How To Identify DISC Styles in Person

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This is a Monday blog series; our regular coaching blog will be published on Thursday’s.

Dominance – High “D” Style

When entering a Dominance Style’s office, the overall tone suggests authority and control. Their desks may be covered with projects and papers, stacked in neat piles. Both in- and out-baskets typically bulge with busywork. They tend to surround themselves with trophies, awards, and other evidence of personal achievement. Virtually everything about the place suggests hustle, bustle, formality, and power. This type often favors a large chair behind a massive authority structure, like a power desk. Besides non-verbally announcing, “I’m important,” the desk separates them from others, literally keeping them at a distance.

The walls may include diplomas, commendations, and other evidence of success. One wall may be covered with a large planning sheet or calendar. If Dominance Styles have family photos, they may hang behind them or someplace where they don’t readily see them. To this type, their offices are places of business, and the fewer distractions they have, the better.

Dominance Styles like constant activity, so you’ll seldom catch them idle. Between existing tasks, they are likely to pick up new ones. They perk up when competing and appear to thrive with a pressure cooker schedule. They often squeeze you onto their calendars and let you know that their time is limited, either by telling you outright or by showing you. Looking at a watch or clock, they frequently shift their gaze elsewhere, or make and take phone calls while you sit in their office.

They walk fast in pursuit of a tangible goal, so Dominance Styles may not notice people around them or may just hurriedly grunt something to acknowledge them. They often act both brisk and brusque without realizing it. When under stress, impatience emerges and they may push others aside to reach their goal – completing a report, getting served first, or running out the door to make an appointment. When pressure intensifies, Dominance Styles often rise to the occasion. Under time constraints, they may concede to impatience and rely on educated guesses or their hunches. The urgency of resolution is more important than accuracy.

Dominance Styles tend to dress comfortably but in a way that shows their position or influence. They focus primarily on work results, so wardrobe tends to play a secondary role. They may be candidates for a time-saving personal shopper or tailor who can choose or measure outfits for them in the privacy of their own offices. Dominance Styles gravitate toward authority symbols, so they may wear navy blue or charcoal gray power suits.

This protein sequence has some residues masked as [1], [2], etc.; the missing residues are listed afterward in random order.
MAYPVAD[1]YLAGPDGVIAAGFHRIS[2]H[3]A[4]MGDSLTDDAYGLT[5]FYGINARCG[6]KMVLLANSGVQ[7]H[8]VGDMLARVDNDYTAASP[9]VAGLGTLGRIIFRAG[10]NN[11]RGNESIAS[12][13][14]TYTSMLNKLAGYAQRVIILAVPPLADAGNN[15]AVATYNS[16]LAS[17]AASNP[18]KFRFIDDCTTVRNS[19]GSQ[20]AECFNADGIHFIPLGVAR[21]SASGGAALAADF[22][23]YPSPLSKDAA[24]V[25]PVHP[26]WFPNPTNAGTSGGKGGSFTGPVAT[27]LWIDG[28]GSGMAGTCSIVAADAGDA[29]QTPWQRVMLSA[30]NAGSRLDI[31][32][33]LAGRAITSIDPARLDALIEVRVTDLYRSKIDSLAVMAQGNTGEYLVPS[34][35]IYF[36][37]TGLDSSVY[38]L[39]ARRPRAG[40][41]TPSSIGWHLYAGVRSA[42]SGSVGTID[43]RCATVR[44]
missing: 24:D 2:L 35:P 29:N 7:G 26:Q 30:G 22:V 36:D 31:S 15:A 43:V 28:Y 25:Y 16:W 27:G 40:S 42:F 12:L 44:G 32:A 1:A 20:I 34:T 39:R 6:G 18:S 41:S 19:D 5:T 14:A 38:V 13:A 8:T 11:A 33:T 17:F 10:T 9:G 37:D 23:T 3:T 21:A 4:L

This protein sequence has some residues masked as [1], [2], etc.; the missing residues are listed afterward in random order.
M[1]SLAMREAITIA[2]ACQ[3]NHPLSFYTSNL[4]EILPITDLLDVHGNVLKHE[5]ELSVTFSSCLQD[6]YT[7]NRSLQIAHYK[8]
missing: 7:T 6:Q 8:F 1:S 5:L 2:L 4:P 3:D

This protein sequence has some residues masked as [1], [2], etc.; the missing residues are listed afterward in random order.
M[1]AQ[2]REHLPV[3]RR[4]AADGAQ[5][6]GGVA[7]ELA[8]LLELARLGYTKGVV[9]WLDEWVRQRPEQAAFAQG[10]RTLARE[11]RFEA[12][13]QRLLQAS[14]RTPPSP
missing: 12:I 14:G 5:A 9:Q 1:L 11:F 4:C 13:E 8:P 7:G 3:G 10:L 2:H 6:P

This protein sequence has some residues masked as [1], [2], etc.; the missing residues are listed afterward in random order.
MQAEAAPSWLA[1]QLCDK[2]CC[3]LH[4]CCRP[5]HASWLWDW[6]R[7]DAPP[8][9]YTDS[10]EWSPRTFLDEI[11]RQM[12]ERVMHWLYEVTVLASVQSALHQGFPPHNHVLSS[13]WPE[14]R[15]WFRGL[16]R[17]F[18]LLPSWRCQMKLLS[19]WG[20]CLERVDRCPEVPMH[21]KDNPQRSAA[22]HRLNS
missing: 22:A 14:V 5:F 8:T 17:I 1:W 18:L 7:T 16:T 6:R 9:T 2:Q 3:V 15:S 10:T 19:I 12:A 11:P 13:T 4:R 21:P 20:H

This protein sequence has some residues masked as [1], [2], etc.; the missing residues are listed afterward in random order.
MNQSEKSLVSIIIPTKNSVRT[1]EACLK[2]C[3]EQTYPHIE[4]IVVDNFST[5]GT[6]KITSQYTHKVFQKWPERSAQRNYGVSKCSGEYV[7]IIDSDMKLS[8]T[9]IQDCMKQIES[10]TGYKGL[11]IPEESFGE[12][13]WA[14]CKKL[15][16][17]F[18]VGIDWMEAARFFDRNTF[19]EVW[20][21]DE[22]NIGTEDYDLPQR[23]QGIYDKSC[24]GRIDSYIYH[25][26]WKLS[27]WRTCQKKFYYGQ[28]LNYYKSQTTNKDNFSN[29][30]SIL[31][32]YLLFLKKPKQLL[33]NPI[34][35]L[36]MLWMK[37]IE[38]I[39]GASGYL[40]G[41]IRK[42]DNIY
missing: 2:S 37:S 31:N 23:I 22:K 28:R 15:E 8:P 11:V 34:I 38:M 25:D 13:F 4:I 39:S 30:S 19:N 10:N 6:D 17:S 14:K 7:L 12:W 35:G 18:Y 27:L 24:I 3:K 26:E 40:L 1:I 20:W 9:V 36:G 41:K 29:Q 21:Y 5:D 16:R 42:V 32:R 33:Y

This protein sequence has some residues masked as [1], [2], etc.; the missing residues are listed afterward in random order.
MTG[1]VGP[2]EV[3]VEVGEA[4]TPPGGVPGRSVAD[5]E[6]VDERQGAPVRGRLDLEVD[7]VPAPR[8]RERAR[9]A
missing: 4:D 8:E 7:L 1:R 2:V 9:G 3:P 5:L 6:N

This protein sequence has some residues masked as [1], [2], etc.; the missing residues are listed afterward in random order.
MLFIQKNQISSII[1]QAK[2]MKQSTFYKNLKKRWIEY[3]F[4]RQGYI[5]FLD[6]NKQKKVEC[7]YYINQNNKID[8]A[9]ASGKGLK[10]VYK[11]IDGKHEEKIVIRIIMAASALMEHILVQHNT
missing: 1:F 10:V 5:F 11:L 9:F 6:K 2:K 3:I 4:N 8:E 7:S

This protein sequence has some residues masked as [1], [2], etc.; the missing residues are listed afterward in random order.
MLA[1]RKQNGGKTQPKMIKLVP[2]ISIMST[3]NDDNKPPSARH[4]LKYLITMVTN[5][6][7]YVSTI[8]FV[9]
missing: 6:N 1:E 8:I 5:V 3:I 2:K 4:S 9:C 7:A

Dominance Styles may like to let people know they’ve made it without having to tell anyone about it, so they often prefer possessions that emit success and authority messages – like a black or steel gray Mercedes or BMW. Someone once suggested that they’d buy a tank if they could.

Influence – High “I” Style

When you enter the working area of an Influence Style, you may recognize it immediately.  High Influence Styles may have a desk covered with paperwork, sometimes trailing it along the floor, too. They react to visual stimuli, so they like to have everything where they can see it. Consequently, their desks often look cluttered and disorganized. If anyone comments, “How do you find anything?” they like to say that they’re organized in their own way.

An Influence Style’s walls may showcase prestigious awards. They may be broad, liberal arts degrees, motivational or upbeat slogans, generalized personal comments, or stimulating posters. You may see notes posted and taped all over the place with little apparent forethought, rhyme, or reason. The overall decor reflects an open, airy, lively atmosphere that often reveals the personality of its occupant. Likewise, the furniture arrangement tends to indicate warmth, openness, and interaction. An Influence Style seldom sits behind a desk and talks. Instead, they often opt for comfortable, accessible seating, enabling getting to know people better. They prefer to sit next to others at a table or on a couch to see and hear better and get a feel for how people respond. This style talks a lot and shows emotion with both body language and speech.

Influence Styles have a natural preference for talking and listening in feeling terms. Unconsciously, they may become uncomfortable when talking to a person who, instead, uses thinking words. (The opposite also is true). Statements that highlight emotions like, “I feel that we should have been consulted about moving our office,” or, “I feel good about what we’ve accomplished today,” tend to put this people-oriented type more at ease.

The way Influence Styles dress often relates to their need for recognition. Since they like others to notice them, they may dress in the latest style or something particularly eye-catching (sparkles!). The “look at me” Influence Styles like bright colors and unusual clothes that prompt others to compliment them. Many Influence Styles even prefer negative comments to none at all, getting the attention that is craved.

In an informal poll taken by Dr. Tony at his many seminars, red ranks number one with Influence Styles as their color choice for clothes or a sports car or convertible. They like glamour, flash, and excitement, and their purchases often express their preferences. Musical choices include fun, energizing songs that make people want to move.